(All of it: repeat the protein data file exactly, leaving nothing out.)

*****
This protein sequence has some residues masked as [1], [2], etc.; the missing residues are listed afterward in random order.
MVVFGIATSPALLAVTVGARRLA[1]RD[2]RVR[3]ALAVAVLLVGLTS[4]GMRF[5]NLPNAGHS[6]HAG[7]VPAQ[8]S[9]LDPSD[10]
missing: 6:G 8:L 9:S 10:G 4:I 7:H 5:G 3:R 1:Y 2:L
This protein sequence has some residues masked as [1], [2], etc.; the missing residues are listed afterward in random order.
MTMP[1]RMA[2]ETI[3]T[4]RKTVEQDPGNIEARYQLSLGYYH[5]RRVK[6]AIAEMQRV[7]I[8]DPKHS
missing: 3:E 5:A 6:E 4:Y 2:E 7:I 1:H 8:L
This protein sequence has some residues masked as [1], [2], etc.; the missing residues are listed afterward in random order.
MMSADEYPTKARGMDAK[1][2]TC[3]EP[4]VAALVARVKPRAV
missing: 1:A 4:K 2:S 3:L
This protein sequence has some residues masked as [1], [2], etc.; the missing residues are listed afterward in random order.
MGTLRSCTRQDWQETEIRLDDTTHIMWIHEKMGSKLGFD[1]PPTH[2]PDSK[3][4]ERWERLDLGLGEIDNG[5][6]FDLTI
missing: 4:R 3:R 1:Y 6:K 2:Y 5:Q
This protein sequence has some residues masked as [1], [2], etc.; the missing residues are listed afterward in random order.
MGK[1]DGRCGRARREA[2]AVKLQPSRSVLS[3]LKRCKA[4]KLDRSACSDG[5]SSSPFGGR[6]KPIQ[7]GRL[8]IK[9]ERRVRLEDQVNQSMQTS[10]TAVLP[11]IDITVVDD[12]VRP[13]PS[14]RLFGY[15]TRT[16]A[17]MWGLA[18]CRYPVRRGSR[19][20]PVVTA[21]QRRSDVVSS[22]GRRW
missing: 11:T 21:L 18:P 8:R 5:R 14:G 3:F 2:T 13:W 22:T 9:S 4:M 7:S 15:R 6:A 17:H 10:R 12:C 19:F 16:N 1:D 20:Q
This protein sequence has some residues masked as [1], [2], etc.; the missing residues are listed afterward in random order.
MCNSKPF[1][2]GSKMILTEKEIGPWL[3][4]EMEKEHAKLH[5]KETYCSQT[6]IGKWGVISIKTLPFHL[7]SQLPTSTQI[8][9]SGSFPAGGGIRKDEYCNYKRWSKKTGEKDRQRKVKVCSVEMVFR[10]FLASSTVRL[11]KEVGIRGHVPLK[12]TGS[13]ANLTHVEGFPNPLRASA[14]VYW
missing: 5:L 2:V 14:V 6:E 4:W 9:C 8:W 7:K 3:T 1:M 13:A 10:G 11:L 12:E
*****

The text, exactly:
This protein sequence has some residues masked as [1], [2], etc.; the missing residues are listed afterward in random order.
MVVFGIATSPALLAVTVGARRLA[1]RD[2]RVR[3]ALAVAVLLVGLTS[4]GMRF[5]NLPNAGHS[6]HAG[7]VPAQ[8]S[9]LDPSD[10]
missing: 6:G 8:L 9:S 10:G 4:I 7:H 5:G 3:R 1:Y 2:L
This protein sequence has some residues masked as [1], [2], etc.; the missing residues are listed afterward in random order.
MTMP[1]RMA[2]ETI[3]T[4]RKTVEQDPGNIEARYQLSLGYYH[5]RRVK[6]AIAEMQRV[7]I[8]DPKHS
missing: 3:E 5:A 6:E 4:Y 2:E 7:I 1:H 8:L
This protein sequence has some residues masked as [1], [2], etc.; the missing residues are listed afterward in random order.
MMSADEYPTKARGMDAK[1][2]TC[3]EP[4]VAALVARVKPRAV
missing: 1:A 4:K 2:S 3:L
This protein sequence has some residues masked as [1], [2], etc.; the missing residues are listed afterward in random order.
MGTLRSCTRQDWQETEIRLDDTTHIMWIHEKMGSKLGFD[1]PPTH[2]PDSK[3][4]ERWERLDLGLGEIDNG[5][6]FDLTI
missing: 4:R 3:R 1:Y 6:K 2:Y 5:Q
This protein sequence has some residues masked as [1], [2], etc.; the missing residues are listed afterward in random order.
MGK[1]DGRCGRARREA[2]AVKLQPSRSVLS[3]LKRCKA[4]KLDRSACSDG[5]SSSPFGGR[6]KPIQ[7]GRL[8]IK[9]ERRVRLEDQVNQSMQTS[10]TAVLP[11]IDITVVDD[12]VRP[13]PS[14]RLFGY[15]TRT[16]A[17]MWGLA[18]CRYPVRRGSR[19][20]PVVTA[21]QRRSDVVSS[22]GRRW
missing: 11:T 21:L 18:P 8:R 5:R 14:G 3:F 2:T 13:W 22:T 9:S 4:M 7:S 15:R 6:A 17:H 10:R 12:C 19:F 16:N 1:D 20:Q
This protein sequence has some residues masked as [1], [2], etc.; the missing residues are listed afterward in random order.
MCNSKPF[1][2]GSKMILTEKEIGPWL[3][4]EMEKEHAKLH[5]KETYCSQT[6]IGKWGVISIKTLPFHL[7]SQLPTSTQI[8][9]SGSFPAGGGIRKDEYCNYKRWSKKTGEKDRQRKVKVCSVEMVFR[10]FLASSTVRL[11]KEVGIRGHVPLK[12]TGS[13]ANLTHVEGFPNPLRASA[14]VYW
missing: 5:L 2:V 14:V 6:E 4:W 9:C 8:W 7:K 3:T 1:M 13:A 10:G 11:L 12:E